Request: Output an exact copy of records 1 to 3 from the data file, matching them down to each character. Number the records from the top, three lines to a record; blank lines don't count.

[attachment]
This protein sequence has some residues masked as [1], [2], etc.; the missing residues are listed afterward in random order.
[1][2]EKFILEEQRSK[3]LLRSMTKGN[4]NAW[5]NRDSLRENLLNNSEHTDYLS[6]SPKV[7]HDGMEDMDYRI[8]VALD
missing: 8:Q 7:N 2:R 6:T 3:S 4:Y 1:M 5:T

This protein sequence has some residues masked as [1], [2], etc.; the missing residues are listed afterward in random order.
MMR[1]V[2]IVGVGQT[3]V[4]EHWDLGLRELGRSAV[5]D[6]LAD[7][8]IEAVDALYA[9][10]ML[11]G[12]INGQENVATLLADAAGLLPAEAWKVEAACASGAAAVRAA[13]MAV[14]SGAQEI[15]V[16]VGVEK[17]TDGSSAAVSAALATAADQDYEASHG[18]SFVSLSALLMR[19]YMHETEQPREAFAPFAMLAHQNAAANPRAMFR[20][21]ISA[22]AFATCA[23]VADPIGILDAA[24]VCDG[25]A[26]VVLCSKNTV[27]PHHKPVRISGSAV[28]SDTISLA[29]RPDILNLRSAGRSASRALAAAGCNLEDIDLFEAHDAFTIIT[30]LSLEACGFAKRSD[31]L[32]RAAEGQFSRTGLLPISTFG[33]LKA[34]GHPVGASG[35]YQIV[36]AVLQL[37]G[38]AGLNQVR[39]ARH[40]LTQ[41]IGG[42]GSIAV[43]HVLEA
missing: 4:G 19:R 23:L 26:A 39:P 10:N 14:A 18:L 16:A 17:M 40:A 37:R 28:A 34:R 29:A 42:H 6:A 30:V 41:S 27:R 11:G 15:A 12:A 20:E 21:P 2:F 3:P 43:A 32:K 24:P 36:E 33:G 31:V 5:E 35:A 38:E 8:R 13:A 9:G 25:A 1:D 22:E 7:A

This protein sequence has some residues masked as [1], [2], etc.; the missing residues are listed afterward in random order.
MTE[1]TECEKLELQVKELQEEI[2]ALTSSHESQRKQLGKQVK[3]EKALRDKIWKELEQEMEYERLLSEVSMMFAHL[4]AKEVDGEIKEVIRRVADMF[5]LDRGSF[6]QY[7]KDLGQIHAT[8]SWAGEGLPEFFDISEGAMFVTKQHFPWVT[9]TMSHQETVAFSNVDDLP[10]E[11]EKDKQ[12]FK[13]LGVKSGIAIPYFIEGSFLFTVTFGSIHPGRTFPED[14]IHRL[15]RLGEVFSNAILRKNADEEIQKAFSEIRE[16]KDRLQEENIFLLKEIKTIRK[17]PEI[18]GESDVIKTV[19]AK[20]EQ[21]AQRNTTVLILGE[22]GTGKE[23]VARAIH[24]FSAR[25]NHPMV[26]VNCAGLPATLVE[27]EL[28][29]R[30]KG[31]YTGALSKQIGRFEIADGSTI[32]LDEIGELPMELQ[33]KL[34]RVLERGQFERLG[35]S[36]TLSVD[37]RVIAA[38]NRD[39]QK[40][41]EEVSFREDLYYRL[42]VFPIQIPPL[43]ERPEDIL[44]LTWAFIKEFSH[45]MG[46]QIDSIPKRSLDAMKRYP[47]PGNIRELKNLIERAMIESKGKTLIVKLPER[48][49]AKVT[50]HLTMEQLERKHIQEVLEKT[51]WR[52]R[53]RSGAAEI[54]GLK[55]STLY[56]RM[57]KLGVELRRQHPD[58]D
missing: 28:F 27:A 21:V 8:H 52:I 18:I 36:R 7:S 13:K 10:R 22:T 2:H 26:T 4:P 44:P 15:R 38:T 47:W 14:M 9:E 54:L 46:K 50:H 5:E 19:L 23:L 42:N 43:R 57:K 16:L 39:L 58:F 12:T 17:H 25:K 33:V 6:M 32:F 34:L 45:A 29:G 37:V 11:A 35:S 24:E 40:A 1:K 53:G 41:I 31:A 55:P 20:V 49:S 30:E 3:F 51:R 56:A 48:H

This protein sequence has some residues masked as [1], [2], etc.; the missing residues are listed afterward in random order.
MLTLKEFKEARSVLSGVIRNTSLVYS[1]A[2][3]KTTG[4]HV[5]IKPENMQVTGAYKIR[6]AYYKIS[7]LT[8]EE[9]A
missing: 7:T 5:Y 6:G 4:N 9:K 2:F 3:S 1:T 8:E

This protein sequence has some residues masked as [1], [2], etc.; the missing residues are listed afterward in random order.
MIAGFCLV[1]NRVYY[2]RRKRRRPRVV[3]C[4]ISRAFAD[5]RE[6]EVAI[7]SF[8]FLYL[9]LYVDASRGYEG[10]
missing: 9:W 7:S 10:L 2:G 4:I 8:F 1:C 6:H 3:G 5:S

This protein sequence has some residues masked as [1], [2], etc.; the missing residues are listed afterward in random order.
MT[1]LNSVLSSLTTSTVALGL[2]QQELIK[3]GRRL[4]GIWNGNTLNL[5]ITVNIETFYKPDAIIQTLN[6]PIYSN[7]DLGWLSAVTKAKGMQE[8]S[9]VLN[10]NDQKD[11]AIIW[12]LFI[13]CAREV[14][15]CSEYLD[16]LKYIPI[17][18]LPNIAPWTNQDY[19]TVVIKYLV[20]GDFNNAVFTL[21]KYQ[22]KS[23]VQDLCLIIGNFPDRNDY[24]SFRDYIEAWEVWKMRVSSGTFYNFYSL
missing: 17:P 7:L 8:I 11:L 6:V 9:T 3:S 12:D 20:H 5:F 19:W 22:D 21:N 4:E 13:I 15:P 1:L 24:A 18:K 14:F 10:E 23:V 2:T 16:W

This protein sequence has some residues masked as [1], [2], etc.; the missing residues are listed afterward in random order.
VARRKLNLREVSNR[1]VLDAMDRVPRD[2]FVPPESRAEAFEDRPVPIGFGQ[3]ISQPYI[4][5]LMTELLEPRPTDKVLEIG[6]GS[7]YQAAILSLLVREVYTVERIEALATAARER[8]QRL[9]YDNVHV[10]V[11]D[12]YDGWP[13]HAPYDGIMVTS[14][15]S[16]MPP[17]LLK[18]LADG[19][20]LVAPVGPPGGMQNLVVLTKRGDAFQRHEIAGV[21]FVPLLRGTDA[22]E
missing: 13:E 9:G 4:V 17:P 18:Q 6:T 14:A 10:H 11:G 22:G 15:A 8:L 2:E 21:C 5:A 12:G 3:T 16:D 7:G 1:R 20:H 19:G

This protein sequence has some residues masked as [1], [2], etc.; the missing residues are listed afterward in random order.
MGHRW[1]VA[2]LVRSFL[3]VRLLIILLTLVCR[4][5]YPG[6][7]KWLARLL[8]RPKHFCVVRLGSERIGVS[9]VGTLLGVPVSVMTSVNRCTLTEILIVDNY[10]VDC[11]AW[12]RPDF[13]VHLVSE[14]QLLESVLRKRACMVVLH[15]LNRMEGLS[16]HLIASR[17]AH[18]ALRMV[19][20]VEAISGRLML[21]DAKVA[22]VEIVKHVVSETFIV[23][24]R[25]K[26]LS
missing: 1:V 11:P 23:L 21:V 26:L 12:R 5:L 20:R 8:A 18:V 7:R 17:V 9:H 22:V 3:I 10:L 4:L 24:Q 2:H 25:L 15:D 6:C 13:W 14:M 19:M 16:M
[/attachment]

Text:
This protein sequence has some residues masked as [1], [2], etc.; the missing residues are listed afterward in random order.
[1][2]EKFILEEQRSK[3]LLRSMTKGN[4]NAW[5]NRDSLRENLLNNSEHTDYLS[6]SPKV[7]HDGMEDMDYRI[8]VALD
missing: 8:Q 7:N 2:R 6:T 3:S 4:Y 1:M 5:T

This protein sequence has some residues masked as [1], [2], etc.; the missing residues are listed afterward in random order.
MMR[1]V[2]IVGVGQT[3]V[4]EHWDLGLRELGRSAV[5]D[6]LAD[7][8]IEAVDALYA[9][10]ML[11]G[12]INGQENVATLLADAAGLLPAEAWKVEAACASGAAAVRAA[13]MAV[14]SGAQEI[15]V[16]VGVEK[17]TDGSSAAVSAALATAADQDYEASHG[18]SFVSLSALLMR[19]YMHETEQPREAFAPFAMLAHQNAAANPRAMFR[20][21]ISA[22]AFATCA[23]VADPIGILDAA[24]VCDG[25]A[26]VVLCSKNTV[27]PHHKPVRISGSAV[28]SDTISLA[29]RPDILNLRSAGRSASRALAAAGCNLEDIDLFEAHDAFTIIT[30]LSLEACGFAKRSD[31]L[32]RAAEGQFSRTGLLPISTFG[33]LKA[34]GHPVGASG[35]YQIV[36]AVLQL[37]G[38]AGLNQVR[39]ARH[40]LTQ[41]IGG[42]GSIAV[43]HVLEA
missing: 4:G 19:R 23:L 26:A 39:P 10:N 14:A 18:L 16:A 17:M 40:A 37:R 28:A 34:R 29:A 42:H 6:A 30:V 41:S 27:R 11:G 15:A 12:A 20:E 21:P 2:F 3:P 43:A 32:K 24:P 36:E 33:G 31:V 5:E 35:A 38:E 8:R 13:A 9:G 25:A 1:D 22:E 7:A

This protein sequence has some residues masked as [1], [2], etc.; the missing residues are listed afterward in random order.
MTE[1]TECEKLELQVKELQEEI[2]ALTSSHESQRKQLGKQVK[3]EKALRDKIWKELEQEMEYERLLSEVSMMFAHL[4]AKEVDGEIKEVIRRVADMF[5]LDRGSF[6]QY[7]KDLGQIHAT[8]SWAGEGLPEFFDISEGAMFVTKQHFPWVT[9]TMSHQETVAFSNVDDLP[10]E[11]EKDKQ[12]FK[13]LGVKSGIAIPYFIEGSFLFTVTFGSIHPGRTFPED[14]IHRL[15]RLGEVFSNAILRKNADEEIQKAFSEIRE[16]KDRLQEENIFLLKEIKTIRK[17]PEI[18]GESDVIKTV[19]AK[20]EQ[21]AQRNTTVLILGE[22]GTGKE[23]VARAIH[24]FSAR[25]NHPMV[26]VNCAGLPATLVE[27]EL[28][29]R[30]KG[31]YTGALSKQIGRFEIADGSTI[32]LDEIGELPMELQ[33]KL[34]RVLERGQFERLG[35]S[36]TLSVD[37]RVIAA[38]NRD[39]QK[40][41]EEVSFREDLYYRL[42]VFPIQIPPL[43]ERPEDIL[44]LTWAFIKEFSH[45]MG[46]QIDSIPKRSLDAMKRYP[47]PGNIRELKNLIERAMIESKGKTLIVKLPER[48][49]AKVT[50]HLTMEQLERKHIQEVLEKT[51]WR[52]R[53]RSGAAEI[54]GLK[55]STLY[56]RM[57]KLGVELRRQHPD[58]D
missing: 28:F 27:A 21:V 8:H 52:I 18:I 36:R 7:S 13:K 10:R 22:T 2:H 26:T 4:P 44:P 15:R 38:T 47:W 14:M 9:E 54:L 46:K 50:H 5:E 19:L 23:L 42:N 43:R 57:K 16:L 39:L 58:F 12:T 17:H 25:K 33:V 6:M 32:F 34:L 45:A 29:G 37:V 11:A 35:S 24:E 40:A 1:K 53:G 41:I 31:A 55:P 20:V 49:S 30:E 3:F 51:R 56:A 48:H